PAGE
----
While I was pursuing my Big MFA Adventure, learning to write a commercially-publishable book and build my platform to resemble that of a commercially-publishable author, we were encouraged to submit for publication. It didn’t matter what we submitted–book reviews, articles peeled from our book research, personal essays. The goal was a byline.
As a result, starting in late 2018 at the beginning of my second MFA year, I undertook a “100 Rejections Project.” Simply put, you celebrate rejections as necessary steps on the way to your dreams.
I began studying what kinds of small magazines (print or online) published the kinds of things I like to write. I began submitting–book reviews, articles peeled from my book research, personal essays. And guess what! I got more acceptances than rejections! Here we are 2-1/2 years later, and I still haven’t hit 100 Rejections yet.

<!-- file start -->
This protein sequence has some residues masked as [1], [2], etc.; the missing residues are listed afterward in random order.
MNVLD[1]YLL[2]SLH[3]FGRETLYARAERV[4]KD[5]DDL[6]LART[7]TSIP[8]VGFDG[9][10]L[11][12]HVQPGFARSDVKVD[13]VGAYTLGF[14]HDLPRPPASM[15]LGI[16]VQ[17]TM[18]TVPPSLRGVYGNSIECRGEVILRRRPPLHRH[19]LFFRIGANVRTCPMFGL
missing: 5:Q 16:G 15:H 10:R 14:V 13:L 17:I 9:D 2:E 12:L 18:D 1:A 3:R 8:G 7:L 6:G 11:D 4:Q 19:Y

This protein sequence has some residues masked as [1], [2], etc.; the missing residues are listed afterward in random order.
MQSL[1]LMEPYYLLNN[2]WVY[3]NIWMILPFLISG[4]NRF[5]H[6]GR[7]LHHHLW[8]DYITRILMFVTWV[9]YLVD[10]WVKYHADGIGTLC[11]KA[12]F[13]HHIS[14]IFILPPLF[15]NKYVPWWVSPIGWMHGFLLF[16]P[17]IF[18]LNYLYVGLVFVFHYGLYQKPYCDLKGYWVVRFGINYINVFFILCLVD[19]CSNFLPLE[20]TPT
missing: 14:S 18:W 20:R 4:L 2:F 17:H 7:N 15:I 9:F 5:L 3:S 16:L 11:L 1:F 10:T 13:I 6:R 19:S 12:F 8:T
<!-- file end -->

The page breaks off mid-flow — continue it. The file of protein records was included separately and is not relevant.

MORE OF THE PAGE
My biggest “win” occurred a few weeks ago when a personal essay was accepted by Next Avenue, a national journalism service offering news, advice, information, and stories curated for people over 50, produced by Twin Cities PBS (TPT). This is “big” not just because of the reach of the platform (over 70 million!), but because it was my first personal essay to be published.
The essay incubated in me for more than a year, then spilled out in an hour on New Year’s Day. I read it to my First Monday, First Person group, and liked how it felt. I decided to submit it to the New York Times Well section and to Next Avenue. Never heard back from the New York Times, but immediately received a reply from the Next Avenue Health and Caregiving editor.
“I like the essay a lot. Would you consider adding a couple of expert voices to it?” A couple of phone calls, a couple of hours weaving in the interviews, chase down a photo… look Ma, I’m a Journalist! Published in a national platform! Which is really a family tribute, because my mother and father were freelance journalists, published in national magazines, in their day.
And now, without further ado, I invite you to read: